Presenter Information

Jieying ZhouFollow

Document Type

Poster Presentation

Keywords

Abusive, Victim, Partner

Biography

My name is Jieying Zhou. I double major in Japanese and Psychology. I have six- year living experience in Japan, it made me interested in how a new environment can affect a child, This is the reason I choose Psychology as one of my majors.

Major

JPN, PSY

Advisor for this project

Dr. Lindberg

Start Date

20-4-2017 10:00 AM

End Date

20-4-2017 11:00 AM

Abstract

Purpose: The National Intimate Partner and Sexual Violence Survey (2010) states that more than 1 in 3 women (35.6%) and more than 1 in 4 men (28.5%) in the United States have experienced rape, physical violence, and/or stalking by an intimate partner in their lifetime. Most of the victims keep returning back to the abusive partners. The purpose of this study is to examine the following three questions: a) why would an individual keep on returning to an abusive relationship, b) how do attachment patterns enter into abusive relationships, and c) what individual characteristics make some more likely than others to be targets of abuse. Methods: The 480 participants filled out questionnaires measuring degrees of partner abuse, as well as measures of attachments and clinical issues, adverse childhood events, and measures tapping their own histories of abusive behaviors. Results: It was found that there are significant correlations between the scales measuring degrees of being a victim of partner abuse and scales of insecure attachments to the partner, partner addiction, their own partner abusive behavior, and several scales of the ACIQ. Conclusions The causes of why some are more likely to be victims of partner abuse are several fold and complex. These relations must be kept in mind when dealing with victims of partner abuse.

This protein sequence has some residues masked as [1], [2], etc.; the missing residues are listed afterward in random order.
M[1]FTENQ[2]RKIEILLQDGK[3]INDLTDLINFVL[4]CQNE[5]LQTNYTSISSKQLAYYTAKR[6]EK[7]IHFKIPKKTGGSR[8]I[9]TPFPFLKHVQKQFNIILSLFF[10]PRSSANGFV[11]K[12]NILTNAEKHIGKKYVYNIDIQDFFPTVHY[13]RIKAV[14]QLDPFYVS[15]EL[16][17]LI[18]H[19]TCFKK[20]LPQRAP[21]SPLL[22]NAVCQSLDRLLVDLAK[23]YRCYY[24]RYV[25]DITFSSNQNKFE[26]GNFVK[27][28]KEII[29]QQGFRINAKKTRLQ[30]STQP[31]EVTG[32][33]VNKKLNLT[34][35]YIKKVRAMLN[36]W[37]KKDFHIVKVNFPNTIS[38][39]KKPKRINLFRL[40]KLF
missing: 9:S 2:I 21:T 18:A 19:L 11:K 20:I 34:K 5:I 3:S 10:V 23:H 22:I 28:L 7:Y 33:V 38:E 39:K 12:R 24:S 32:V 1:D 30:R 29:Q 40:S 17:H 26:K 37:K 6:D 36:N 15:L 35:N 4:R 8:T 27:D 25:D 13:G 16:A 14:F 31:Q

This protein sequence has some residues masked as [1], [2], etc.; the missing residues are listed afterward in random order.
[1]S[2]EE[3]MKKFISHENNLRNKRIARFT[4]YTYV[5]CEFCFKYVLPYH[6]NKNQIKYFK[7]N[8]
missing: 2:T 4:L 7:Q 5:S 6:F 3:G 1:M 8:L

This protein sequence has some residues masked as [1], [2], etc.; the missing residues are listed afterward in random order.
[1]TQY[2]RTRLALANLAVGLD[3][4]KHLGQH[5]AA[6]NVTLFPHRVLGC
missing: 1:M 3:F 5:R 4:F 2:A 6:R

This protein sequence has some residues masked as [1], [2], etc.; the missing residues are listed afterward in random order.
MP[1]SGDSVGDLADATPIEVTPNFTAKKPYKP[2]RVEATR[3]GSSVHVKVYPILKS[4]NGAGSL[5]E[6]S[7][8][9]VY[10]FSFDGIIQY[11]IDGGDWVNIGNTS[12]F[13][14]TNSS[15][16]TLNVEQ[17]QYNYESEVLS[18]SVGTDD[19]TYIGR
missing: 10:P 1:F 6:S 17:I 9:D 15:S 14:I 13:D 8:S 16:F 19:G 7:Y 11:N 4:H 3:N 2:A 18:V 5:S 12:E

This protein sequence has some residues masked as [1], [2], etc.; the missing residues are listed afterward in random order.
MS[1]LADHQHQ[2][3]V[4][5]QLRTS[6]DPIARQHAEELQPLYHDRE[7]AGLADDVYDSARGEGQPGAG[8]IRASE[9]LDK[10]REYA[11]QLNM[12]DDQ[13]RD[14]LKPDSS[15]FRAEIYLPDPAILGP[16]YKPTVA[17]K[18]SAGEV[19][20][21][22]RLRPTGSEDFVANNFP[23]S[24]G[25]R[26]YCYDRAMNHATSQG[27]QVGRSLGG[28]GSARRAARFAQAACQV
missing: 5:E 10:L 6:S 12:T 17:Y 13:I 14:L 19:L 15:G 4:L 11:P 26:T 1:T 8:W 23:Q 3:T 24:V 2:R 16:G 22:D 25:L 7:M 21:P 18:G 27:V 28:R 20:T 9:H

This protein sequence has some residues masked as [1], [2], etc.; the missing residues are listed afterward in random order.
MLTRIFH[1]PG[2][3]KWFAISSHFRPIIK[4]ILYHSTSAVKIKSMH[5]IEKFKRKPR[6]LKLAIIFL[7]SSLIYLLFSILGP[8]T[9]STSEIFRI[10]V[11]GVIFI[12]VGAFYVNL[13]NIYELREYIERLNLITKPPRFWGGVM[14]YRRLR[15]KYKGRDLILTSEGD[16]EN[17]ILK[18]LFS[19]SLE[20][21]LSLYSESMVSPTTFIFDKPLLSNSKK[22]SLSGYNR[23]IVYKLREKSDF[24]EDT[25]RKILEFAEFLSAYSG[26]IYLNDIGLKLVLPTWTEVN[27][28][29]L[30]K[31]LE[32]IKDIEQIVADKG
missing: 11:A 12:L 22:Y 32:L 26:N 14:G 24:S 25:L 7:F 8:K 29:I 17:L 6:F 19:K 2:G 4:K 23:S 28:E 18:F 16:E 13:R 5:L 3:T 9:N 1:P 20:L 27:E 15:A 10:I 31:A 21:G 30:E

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Apr 20th, 10:00 AM Apr 20th, 11:00 AM

Why do Victims Keep Returning to Abusive Intimate Partners

Purpose: The National Intimate Partner and Sexual Violence Survey (2010) states that more than 1 in 3 women (35.6%) and more than 1 in 4 men (28.5%) in the United States have experienced rape, physical violence, and/or stalking by an intimate partner in their lifetime. Most of the victims keep returning back to the abusive partners. The purpose of this study is to examine the following three questions: a) why would an individual keep on returning to an abusive relationship, b) how do attachment patterns enter into abusive relationships, and c) what individual characteristics make some more likely than others to be targets of abuse. Methods: The 480 participants filled out questionnaires measuring degrees of partner abuse, as well as measures of attachments and clinical issues, adverse childhood events, and measures tapping their own histories of abusive behaviors. Results: It was found that there are significant correlations between the scales measuring degrees of being a victim of partner abuse and scales of insecure attachments to the partner, partner addiction, their own partner abusive behavior, and several scales of the ACIQ. Conclusions The causes of why some are more likely to be victims of partner abuse are several fold and complex. These relations must be kept in mind when dealing with victims of partner abuse.